Australian wool has broken into Levi Strauss' formidable 140-year pure-cotton tradition with a limited release of Levi's 501 Wool Denim Rinse blue jean pants.
The breakthrough was announced at last week's Australian Wool Innovation annual general meeting where delegates had a first look at the product, containing 12 per cent wool.
AWI chief executive Stuart McCullough said the partnership between Levi Strauss and The Woolmark included further potential for a 30 per cent wool content Levi 501.
Levi's cotton/wool blend 501 is being sold exclusively to the US market and is priced at US$128 (A$139.39) on its website.
Mr McCullough said The Woolmark logo was branded on the inside inner pocket to let the wearer get a leg into the cotton/wool comfort, particularly in colder climate regions.
"The fabric is a combination of cotton and 18 to 19-micron wool and is constructed using a warp and weft woven textile," he said.
"With seven out of 10 Americans selecting jeans as their first pick for casual wear, the ramifications of a Levi partnership are unlimited for creating new demand for apparel wool."
Mr McCullough said not only was it a milestone for Woolmark, but it was the first time wool had been commercially woven into Levi Strauss' iconic patent blue jeans, first introduced in 1873.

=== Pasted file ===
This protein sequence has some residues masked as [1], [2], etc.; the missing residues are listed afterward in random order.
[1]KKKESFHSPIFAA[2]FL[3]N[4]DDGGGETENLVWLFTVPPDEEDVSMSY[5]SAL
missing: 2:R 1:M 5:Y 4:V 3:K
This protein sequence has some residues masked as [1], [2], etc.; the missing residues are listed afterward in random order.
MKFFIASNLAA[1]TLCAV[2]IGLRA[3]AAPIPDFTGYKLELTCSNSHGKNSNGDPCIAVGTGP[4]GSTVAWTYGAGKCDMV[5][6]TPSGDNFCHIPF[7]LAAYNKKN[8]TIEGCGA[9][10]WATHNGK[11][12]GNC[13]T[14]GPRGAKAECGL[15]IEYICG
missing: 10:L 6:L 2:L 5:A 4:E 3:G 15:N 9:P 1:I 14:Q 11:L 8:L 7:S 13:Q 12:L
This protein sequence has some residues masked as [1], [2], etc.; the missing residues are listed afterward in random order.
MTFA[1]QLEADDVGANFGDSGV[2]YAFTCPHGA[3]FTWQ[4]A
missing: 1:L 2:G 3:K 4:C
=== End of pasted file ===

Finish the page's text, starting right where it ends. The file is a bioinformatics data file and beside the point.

During the California Gold Rush Bavarian immigrant Levi Strauss used a cotton cloth from France known as sergede nimes to create what has become the iconic blue jeans fabric.
Levi's 501 jeans is sold in 108 sizes and 20 finishes/fabrics.
Levi Strauss gained worldwide popularity in the 1960s and its apparel products are available in 108 countries.
The leading US manufacturer of casual and active clothing is an important study of fads in the clothing industry.
After phenomenal growth, Levi's European division was caught up in 1973 holding huge supplies of outdated straight-legged jeans, as opposed to flare, or bell-bottomed, resulting in financial losses.
As casual wear has become more widely accepted, Levi Strauss' sales have escalated back into profitable territory, with revenue of US$4.6 billion for 2011-12.
Levi Strauss chief executive Chip Bergh said the company's direction was building the iconic brand by retaining the core business - men's bottoms.
He said there was also a focus on sustainable progress with products that had less impact on the environment, including less water wastage and fewer pesticides.